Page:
History of Japan’s Intervention in Currency Markets

REUTERS/Issei Kato
Passers-by and buildings are reflected on a Bank of Japan board in Tokyo April 26, 2010.

TOKYO (Reuters) – Japanese authorities held an emergency meeting this week to discuss the weak yen and suggested they were ready to intervene in the market to stop what they described as disorderly and speculative moves in the currency.

The yen rallied on the news, coming off 34-year low of 151.97 per U.S. dollar after top currency diplomat Masato Kanda said he “won’t rule out any steps to respond to disorderly FX moves”.

Japan last intervened in October 2022 as the yen plumbed lows near 152 per dollar. It was then estimated to have spent as much as 9.2 trillion yen ($60.78 billion) defending the currency.

Here is a timeline of moves in foreign exchange markets by the Bank of Japan (BOJ).

March 27, 2024 – Bank of Japan, the Finance Ministry and Japan’s Financial Services Agency held a meeting after the yen fell to a 34-year low against the dollar, and suggested they were ready to intervene.

Oct. 21-24, 2022 – The dollar plunged more than 7 yen at one point on Oct. 21 in a decline sources attributed to authorities’ yen buying. Japanese Finance Minister Shunichi Suzuki declined to confirm whether the government had intervened in the currency market.

Sept. 7, 2022 – Top government spokesman Hirokazu Matsuno expresses concern about “rapid, one-sided” moves seen in the currency market after the yen weakens beyond 143 per dollar.

June 10, 2022 – Japan’s government and central bank issue a rare joint statement saying they are concerned by recent sharp falls in the yen after it weakens beyond 134 per dollar.

Aug and Oct, 2011 – Japan intervenes to curb gains that officials fear could derail recovery from an economic slump triggered by a massive earthquake and tsunami on March 11, 2011.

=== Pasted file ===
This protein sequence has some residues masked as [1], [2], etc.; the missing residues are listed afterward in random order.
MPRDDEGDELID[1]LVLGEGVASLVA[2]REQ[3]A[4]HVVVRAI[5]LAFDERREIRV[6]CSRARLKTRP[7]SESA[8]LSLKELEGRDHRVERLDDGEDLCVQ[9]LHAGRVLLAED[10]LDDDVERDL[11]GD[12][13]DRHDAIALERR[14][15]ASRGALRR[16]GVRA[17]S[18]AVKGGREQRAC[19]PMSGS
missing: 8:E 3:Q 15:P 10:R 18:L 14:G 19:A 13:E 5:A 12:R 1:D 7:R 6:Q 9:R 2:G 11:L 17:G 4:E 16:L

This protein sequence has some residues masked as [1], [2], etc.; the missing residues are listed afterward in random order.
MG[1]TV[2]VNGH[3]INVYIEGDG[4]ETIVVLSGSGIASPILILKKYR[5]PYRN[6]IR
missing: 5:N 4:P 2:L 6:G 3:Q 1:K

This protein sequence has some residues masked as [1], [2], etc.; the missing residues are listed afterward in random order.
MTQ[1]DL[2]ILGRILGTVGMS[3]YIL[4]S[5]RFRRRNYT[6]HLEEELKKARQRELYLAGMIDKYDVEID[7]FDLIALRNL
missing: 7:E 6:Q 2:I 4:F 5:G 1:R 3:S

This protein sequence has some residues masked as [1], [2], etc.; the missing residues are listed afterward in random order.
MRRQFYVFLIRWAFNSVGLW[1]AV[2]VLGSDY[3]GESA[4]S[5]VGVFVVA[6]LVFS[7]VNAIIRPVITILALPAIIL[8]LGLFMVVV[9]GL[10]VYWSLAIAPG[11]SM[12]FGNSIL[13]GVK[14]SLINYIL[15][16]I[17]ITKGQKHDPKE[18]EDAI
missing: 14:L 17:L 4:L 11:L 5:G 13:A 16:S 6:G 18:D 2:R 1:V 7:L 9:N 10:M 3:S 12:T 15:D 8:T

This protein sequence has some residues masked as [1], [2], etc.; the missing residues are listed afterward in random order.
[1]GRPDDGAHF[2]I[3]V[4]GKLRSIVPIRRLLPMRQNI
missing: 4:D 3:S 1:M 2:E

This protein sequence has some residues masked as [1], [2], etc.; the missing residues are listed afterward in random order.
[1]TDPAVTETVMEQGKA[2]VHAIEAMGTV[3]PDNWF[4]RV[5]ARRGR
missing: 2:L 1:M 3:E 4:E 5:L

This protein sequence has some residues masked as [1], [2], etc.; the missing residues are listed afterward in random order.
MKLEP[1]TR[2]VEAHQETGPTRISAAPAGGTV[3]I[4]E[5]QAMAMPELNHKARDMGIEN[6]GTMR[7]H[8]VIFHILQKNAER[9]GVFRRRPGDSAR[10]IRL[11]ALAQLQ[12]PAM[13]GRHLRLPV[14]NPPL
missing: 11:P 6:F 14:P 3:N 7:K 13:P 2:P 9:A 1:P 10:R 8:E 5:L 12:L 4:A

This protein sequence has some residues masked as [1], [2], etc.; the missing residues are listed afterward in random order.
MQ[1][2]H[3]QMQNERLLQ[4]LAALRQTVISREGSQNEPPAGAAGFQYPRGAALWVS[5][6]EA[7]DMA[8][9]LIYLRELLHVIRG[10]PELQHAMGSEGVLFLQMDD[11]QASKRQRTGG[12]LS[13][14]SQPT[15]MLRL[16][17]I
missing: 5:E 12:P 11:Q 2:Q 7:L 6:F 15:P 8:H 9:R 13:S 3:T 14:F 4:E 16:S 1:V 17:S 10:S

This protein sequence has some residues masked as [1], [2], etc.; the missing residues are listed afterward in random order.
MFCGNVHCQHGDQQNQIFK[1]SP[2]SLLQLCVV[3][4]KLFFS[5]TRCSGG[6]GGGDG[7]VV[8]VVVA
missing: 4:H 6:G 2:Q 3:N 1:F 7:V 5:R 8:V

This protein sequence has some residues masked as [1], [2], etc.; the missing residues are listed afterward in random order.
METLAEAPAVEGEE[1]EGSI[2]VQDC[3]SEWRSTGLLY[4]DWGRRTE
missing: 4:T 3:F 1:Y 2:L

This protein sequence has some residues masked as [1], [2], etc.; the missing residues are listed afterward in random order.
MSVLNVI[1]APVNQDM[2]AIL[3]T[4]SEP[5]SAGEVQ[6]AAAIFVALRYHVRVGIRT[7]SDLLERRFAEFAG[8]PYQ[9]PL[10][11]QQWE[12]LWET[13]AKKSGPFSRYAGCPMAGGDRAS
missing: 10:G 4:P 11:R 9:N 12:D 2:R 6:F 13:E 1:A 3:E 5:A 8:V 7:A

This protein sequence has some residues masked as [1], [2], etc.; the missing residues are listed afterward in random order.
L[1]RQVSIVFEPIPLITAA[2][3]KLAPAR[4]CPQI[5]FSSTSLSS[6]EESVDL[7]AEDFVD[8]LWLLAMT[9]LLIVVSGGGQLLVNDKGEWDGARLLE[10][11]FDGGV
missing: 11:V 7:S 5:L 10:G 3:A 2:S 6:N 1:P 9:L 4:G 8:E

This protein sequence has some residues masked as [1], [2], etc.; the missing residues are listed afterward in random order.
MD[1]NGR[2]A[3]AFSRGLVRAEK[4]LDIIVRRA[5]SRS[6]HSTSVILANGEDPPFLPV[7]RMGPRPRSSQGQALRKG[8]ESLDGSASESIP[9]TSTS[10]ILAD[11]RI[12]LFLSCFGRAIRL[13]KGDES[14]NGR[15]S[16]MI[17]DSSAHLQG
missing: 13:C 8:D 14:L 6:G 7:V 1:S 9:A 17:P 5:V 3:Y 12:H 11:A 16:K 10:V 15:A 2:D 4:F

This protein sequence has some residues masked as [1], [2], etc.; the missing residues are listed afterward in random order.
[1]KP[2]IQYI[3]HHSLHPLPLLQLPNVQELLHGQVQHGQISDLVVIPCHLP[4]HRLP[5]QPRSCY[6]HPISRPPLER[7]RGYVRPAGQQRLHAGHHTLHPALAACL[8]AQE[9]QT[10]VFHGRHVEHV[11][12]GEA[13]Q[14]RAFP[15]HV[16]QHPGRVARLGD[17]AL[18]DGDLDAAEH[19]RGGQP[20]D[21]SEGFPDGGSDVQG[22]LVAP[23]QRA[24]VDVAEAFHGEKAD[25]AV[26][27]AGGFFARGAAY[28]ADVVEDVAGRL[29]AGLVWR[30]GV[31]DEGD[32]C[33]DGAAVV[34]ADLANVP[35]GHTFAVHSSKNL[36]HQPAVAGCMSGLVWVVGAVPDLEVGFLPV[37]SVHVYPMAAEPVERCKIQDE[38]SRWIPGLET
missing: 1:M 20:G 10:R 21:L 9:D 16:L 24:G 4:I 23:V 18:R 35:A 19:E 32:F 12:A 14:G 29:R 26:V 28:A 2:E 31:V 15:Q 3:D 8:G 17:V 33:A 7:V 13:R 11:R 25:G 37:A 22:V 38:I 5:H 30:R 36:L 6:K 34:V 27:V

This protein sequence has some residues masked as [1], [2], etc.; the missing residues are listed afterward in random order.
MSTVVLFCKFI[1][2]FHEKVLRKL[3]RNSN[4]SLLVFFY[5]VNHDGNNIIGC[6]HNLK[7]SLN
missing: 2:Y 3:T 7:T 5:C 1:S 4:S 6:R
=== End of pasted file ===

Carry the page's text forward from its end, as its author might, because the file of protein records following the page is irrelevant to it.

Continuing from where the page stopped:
March 18, 2011 – Group of Seven (G7) nations jointly intervene to stem yen strength when the currency spikes to a record high in the aftermath of the earthquake.

Sept. 15, 2010 – Japan intervenes in the currency market for the first time in six years, selling yen to stem a rise in the currency after the dollar hits a 15-year-low at 82.87 yen.

March 2004 – A 15-month campaign to curb the yen’s rise comes to an end after Japan has spent 35 trillion yen, or more than $300 billion, on intervention.

May-June, 2002 – The BOJ intervenes to sell yen, often supported by the U.S. Federal Reserve and European Central Bank (ECB). The yen continues to gain.

Sept 2001 – The BOJ intervenes to sell yen after the Sept. 11 attacks in the United States. The ECB and New York Fed operate on behalf of the BOJ.

January 1999 to April 2000 – The BOJ sells yen at least 18 times, including once via the Fed and once via the ECB, due to worries the currency’s strength will choke economic recovery. The yen continues to strengthen.

1997 – 1998 – The Asian financial crisis sees the yen weaken, reaching nearly 148 per dollar in August 1998, even after U.S. authorities join the BOJ to buy yen.

April 1994 – August 1995 – The dollar sinks to a record low against the German mark and a post-war low against the yen. The United States intervenes repeatedly, often with Japanese and European central banks, to prop up the greenback.

1993 – The BOJ sells yen through much of the year to curb its strength.

1991 – 1992 – The BOJ intervenes to support the yen, selling U.S. dollars.

1988 – The dollar falls to 120.45 yen on Jan. 4, at that time a post World War Two low, in Tokyo trade. The BOJ intervenes to buy dollars and sell yen.

1987 – In February, six of the G7 nations sign the Louvre Accord, which aims to stabilise currencies and halt the dollar’s broad decline.

1985 – The Group of Five industrial nations, the predecessor to the G7, sign the Plaza Accord, in which they agree that the dollar is overvalued and that they will move to weaken it.

1973 – Japanese monetary authorities decide to let the yen float freely against the greenback.

$1 = 151.3600 yen